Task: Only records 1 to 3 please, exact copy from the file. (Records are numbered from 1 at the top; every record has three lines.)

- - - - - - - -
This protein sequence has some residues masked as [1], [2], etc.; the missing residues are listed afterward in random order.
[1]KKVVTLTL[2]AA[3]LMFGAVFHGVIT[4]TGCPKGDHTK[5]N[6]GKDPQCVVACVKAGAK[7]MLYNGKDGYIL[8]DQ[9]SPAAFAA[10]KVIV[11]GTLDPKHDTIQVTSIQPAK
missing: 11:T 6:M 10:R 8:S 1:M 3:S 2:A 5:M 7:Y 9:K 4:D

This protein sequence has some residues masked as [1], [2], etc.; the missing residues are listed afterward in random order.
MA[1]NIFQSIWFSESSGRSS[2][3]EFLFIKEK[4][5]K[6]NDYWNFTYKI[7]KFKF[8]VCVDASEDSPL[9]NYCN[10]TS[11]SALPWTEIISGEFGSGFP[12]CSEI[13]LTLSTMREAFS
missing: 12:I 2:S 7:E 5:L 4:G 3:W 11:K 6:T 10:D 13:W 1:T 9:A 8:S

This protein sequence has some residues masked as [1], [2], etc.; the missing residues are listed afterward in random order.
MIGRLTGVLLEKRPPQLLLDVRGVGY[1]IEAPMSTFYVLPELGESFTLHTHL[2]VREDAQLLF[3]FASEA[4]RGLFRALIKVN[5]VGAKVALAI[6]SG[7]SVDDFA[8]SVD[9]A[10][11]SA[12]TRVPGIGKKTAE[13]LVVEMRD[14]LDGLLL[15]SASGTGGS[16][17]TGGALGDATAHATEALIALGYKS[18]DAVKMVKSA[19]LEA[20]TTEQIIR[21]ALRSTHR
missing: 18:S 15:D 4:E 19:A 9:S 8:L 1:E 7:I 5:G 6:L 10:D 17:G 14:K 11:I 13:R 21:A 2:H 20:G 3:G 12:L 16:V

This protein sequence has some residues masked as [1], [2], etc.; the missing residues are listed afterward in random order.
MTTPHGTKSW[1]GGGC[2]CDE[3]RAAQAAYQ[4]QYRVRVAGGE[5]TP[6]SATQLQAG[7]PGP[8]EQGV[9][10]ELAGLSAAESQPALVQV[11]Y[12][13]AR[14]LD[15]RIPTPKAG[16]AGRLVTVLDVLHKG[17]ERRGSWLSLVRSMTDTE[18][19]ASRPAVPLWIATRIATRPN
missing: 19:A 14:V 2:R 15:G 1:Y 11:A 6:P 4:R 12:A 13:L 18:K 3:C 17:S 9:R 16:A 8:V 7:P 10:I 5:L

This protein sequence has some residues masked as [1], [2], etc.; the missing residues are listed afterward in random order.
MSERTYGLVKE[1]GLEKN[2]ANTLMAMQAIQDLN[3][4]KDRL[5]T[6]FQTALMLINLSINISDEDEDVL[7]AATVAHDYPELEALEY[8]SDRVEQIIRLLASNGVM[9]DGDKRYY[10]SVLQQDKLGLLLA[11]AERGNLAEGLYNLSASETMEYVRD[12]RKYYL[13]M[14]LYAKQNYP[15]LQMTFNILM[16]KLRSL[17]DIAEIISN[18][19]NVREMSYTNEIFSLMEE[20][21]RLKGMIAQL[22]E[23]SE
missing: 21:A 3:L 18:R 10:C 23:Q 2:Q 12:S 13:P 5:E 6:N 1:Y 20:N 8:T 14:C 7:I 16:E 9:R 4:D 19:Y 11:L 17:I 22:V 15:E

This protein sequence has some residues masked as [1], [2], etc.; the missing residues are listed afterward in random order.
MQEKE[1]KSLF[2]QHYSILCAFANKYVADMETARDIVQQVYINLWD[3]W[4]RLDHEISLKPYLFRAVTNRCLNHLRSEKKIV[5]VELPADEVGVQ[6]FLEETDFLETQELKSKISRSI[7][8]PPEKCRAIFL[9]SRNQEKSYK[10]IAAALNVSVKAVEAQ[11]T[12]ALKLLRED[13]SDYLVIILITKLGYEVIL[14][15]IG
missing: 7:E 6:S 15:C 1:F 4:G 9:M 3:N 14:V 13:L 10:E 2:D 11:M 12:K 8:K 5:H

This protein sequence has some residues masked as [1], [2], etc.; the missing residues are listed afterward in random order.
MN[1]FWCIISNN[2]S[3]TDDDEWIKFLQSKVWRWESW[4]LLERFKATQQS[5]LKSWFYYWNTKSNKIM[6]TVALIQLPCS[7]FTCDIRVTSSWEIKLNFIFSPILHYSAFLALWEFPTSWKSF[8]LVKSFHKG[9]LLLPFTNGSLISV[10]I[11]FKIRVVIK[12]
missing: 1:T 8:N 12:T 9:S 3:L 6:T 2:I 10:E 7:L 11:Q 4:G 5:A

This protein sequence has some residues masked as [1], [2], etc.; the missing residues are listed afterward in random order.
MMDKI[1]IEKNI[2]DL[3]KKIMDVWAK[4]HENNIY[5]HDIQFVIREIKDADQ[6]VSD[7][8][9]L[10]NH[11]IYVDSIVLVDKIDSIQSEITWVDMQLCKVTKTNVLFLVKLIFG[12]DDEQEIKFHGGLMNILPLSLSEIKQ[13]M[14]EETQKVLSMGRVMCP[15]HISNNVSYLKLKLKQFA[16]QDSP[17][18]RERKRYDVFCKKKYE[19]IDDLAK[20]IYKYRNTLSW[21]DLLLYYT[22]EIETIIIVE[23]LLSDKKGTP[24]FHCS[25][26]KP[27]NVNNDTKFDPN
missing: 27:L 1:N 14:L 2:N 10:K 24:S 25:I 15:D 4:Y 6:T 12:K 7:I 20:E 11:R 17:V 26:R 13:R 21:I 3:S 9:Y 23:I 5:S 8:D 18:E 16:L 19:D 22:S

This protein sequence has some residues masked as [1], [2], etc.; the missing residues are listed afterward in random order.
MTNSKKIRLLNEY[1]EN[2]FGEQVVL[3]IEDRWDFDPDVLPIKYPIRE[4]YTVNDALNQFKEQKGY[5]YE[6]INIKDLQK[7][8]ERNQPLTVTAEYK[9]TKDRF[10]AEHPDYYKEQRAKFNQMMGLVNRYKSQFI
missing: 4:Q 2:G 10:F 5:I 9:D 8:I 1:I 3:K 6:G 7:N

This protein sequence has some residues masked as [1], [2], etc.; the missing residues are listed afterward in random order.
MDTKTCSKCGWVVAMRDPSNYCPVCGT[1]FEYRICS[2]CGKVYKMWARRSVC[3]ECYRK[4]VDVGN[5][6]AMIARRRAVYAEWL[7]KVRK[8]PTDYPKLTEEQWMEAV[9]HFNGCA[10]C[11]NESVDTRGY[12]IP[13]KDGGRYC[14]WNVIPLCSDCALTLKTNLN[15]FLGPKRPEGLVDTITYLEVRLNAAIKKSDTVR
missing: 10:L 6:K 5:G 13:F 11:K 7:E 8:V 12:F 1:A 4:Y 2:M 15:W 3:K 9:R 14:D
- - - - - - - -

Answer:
This protein sequence has some residues masked as [1], [2], etc.; the missing residues are listed afterward in random order.
[1]KKVVTLTL[2]AA[3]LMFGAVFHGVIT[4]TGCPKGDHTK[5]N[6]GKDPQCVVACVKAGAK[7]MLYNGKDGYIL[8]DQ[9]SPAAFAA[10]KVIV[11]GTLDPKHDTIQVTSIQPAK
missing: 11:T 6:M 10:R 8:S 1:M 3:S 2:A 5:M 7:Y 9:K 4:D

This protein sequence has some residues masked as [1], [2], etc.; the missing residues are listed afterward in random order.
MA[1]NIFQSIWFSESSGRSS[2][3]EFLFIKEK[4][5]K[6]NDYWNFTYKI[7]KFKF[8]VCVDASEDSPL[9]NYCN[10]TS[11]SALPWTEIISGEFGSGFP[12]CSEI[13]LTLSTMREAFS
missing: 12:I 2:S 7:E 5:L 4:G 3:W 11:K 6:T 10:D 13:W 1:T 9:A 8:S

This protein sequence has some residues masked as [1], [2], etc.; the missing residues are listed afterward in random order.
MIGRLTGVLLEKRPPQLLLDVRGVGY[1]IEAPMSTFYVLPELGESFTLHTHL[2]VREDAQLLF[3]FASEA[4]RGLFRALIKVN[5]VGAKVALAI[6]SG[7]SVDDFA[8]SVD[9]A[10][11]SA[12]TRVPGIGKKTAE[13]LVVEMRD[14]LDGLLL[15]SASGTGGS[16][17]TGGALGDATAHATEALIALGYKS[18]DAVKMVKSA[19]LEA[20]TTEQIIR[21]ALRSTHR
missing: 18:S 15:D 4:E 19:A 9:S 8:L 1:E 7:I 5:G 6:L 10:D 17:G 14:K 11:I 13:R 21:A 2:H 20:G 3:G 12:L 16:V